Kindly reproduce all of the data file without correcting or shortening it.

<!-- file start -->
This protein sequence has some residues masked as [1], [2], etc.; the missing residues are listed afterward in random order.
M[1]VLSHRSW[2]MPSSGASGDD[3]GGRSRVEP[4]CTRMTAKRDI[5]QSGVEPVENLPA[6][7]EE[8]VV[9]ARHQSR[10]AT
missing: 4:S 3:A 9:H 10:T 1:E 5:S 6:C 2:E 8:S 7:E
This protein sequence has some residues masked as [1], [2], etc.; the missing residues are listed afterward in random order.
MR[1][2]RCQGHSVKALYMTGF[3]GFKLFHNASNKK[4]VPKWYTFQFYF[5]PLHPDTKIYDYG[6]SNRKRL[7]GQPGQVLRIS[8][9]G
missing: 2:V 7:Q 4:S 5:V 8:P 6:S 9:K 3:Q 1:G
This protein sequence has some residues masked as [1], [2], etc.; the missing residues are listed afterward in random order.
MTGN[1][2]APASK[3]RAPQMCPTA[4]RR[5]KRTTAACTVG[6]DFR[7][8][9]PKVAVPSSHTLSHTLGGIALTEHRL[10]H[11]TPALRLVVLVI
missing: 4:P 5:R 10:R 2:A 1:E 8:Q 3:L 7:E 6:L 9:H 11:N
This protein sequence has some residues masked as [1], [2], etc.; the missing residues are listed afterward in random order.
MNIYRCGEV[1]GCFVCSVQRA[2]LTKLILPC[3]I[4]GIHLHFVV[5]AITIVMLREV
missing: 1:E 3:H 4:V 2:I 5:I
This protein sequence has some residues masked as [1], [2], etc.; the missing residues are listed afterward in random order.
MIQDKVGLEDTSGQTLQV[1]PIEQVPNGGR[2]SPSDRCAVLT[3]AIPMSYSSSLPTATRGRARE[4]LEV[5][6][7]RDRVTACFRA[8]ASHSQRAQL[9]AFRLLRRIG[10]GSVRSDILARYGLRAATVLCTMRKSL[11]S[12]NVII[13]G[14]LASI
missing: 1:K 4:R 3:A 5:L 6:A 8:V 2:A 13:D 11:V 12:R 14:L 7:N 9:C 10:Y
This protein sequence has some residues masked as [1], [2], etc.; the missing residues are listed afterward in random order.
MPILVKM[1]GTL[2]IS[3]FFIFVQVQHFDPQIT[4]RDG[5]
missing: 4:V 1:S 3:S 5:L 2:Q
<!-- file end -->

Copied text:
This protein sequence has some residues masked as [1], [2], etc.; the missing residues are listed afterward in random order.
M[1]VLSHRSW[2]MPSSGASGDD[3]GGRSRVEP[4]CTRMTAKRDI[5]QSGVEPVENLPA[6][7]EE[8]VV[9]ARHQSR[10]AT
missing: 4:S 3:A 9:H 10:T 1:E 5:S 6:C 2:E 8:S 7:E
This protein sequence has some residues masked as [1], [2], etc.; the missing residues are listed afterward in random order.
MR[1][2]RCQGHSVKALYMTGF[3]GFKLFHNASNKK[4]VPKWYTFQFYF[5]PLHPDTKIYDYG[6]SNRKRL[7]GQPGQVLRIS[8][9]G
missing: 2:V 7:Q 4:S 5:V 8:P 6:S 9:K 3:Q 1:G
This protein sequence has some residues masked as [1], [2], etc.; the missing residues are listed afterward in random order.
MTGN[1][2]APASK[3]RAPQMCPTA[4]RR[5]KRTTAACTVG[6]DFR[7][8][9]PKVAVPSSHTLSHTLGGIALTEHRL[10]H[11]TPALRLVVLVI
missing: 4:P 5:R 10:R 2:A 1:E 8:Q 3:L 7:E 6:L 9:H 11:N
This protein sequence has some residues masked as [1], [2], etc.; the missing residues are listed afterward in random order.
MNIYRCGEV[1]GCFVCSVQRA[2]LTKLILPC[3]I[4]GIHLHFVV[5]AITIVMLREV
missing: 1:E 3:H 4:V 2:I 5:I
This protein sequence has some residues masked as [1], [2], etc.; the missing residues are listed afterward in random order.
MIQDKVGLEDTSGQTLQV[1]PIEQVPNGGR[2]SPSDRCAVLT[3]AIPMSYSSSLPTATRGRARE[4]LEV[5][6][7]RDRVTACFRA[8]ASHSQRAQL[9]AFRLLRRIG[10]GSVRSDILARYGLRAATVLCTMRKSL[11]S[12]NVII[13]G[14]LASI
missing: 1:K 4:R 3:A 5:L 6:A 8:V 2:A 13:D 11:V 12:R 14:L 7:N 9:C 10:Y
This protein sequence has some residues masked as [1], [2], etc.; the missing residues are listed afterward in random order.
MPILVKM[1]GTL[2]IS[3]FFIFVQVQHFDPQIT[4]RDG[5]
missing: 4:V 1:S 3:S 5:L 2:Q